Do not fight fire with fire

Lastly, while it is tempting to tell a would-be attacker to get lost, sometimes that is not feasible. Sometimes it is better to deflect. Realize your safety by flanking yourself with others you trust or in a crowd. Try to remain calm and understand that your get-away may not look perfect. Getting to safety is all that matters.

Supporting Survivors in the Black Community

So this horrible event happened to you, and your world has been flipped upside down. You don’t know who to turn to, and in some cases, if you were to speak up, the person “supporting” you would just make you interact with your perpetrator or dismiss you altogether.

Reporting sexual assault requires a strength that many survivors don’t have. This is usually due to the experience and the stigmas that are applied to the survivor. These stigmas make it that much harder to speak up, and those that speak up carry a considerable burden. For many, this expectation is a deterrent, and for every Black woman that reports what happened to her, 15 Black women do not.

Here are some facts concerning sexual assault as it manifests in the Black community:

For those that live in low-income communities, the correlation between assaults — particularly assaults with a weapon — increases. These attacks have historically been a way to silence and suppress Black women, and by extension, Black men. While Hollywood tends to portray these transgressions in a sensational manner, such as the stranger who breaks into your home, the truth is a bit more mundane. Often, assailants are people that the victim knows, such as a parent, sibling, or a romantic partner. 

Sometimes, drugs and alcohol are introduced as a way to relax the target’s boundaries. Assailants are often adept at assessing whether the mark exhibits traits of anxiety or people-pleasing, and will often use gaps in power as a way to gain control of the interaction. This includes promises of food, money, popularity, protection, preferential treatment, or some other perceived need.   

A small toolkit for survivors and supporters

Listen. If you are a supporter, center the survivor, and if the event happened to you, listen to your feelings. Our justice system is ill-equipped to handle these cases. Please keep that in mind as you ask the survivor why they didn’t report. Reach out to programs that assist survivors in their healing. Understand that healing is not a straight line, but cyclical — be gentle and don’t push. Exercise, counseling, art and crying are all very helpful.

The Intersection Between Racism and Ableism

Racism causes and exacerbates anxiety and other mental health concerns. One in four Black Americans are diagnosed with an anxiety disorder, aggravated by racism. The National Alliance on Mental Illness (NAMI) acknowledges that racism also complicates challenges in receiving help for other ailments. This relationship creates an intersection between ableism and racism, two challenges that need solutions.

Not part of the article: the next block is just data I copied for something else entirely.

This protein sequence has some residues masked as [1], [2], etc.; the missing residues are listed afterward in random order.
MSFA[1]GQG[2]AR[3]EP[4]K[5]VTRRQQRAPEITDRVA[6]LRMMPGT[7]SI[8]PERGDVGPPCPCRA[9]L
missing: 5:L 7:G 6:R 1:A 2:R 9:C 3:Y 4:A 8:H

Racism and Psychological Ableism

Psychiatry has a long history of being used to control those who present or behave in a way opposite to what is expected in mainstream society. Today, we have the Diagnostic and Statistical Manual of Mental Disorders (DSM) 5, which helps counselors and therapists identify psychological maladies. One of the main criticisms of this instrument is that its existence is based on eurocentric, patriarchal cultural norms and therefore, pathologizes any behaviors or beliefs that exist outside of those outlined in the manual.

This is harmful because it erases and marginalizes all patients that are children, female, do not present as “left-brained,” have social mores that are more communal than individual, and have intense emotional and physical sensations. This is compounded when those who have these traits are melanated and are treated as if they have a disability due to their genetic makeup. The use of medication such as Ritalin and Adderall to “control” children, more specifically Black children, is harmful if it doesn’t address actual brain imbalances.

Checking Ableism

It takes everyday work to be an ally and not lean on privilege. Here are a few ways you can help those who need it:

  1. Do authentic work when providing services that were not asked for.
  2. Remember that just because you can not see a person’s ailment, doesn’t mean it’s not there.
  3. Understand that an event or proclivity may not be distressing to you but it might be to another person due to culture, upbringing, and expectations. 
  4. Encourage and allow those who need assistance to speak for themselves, while honoring their concerns and requests. Do not change or influence what they want for your own benefit.
  5. Provide adequate resources to allow those you are assisting to help themselves.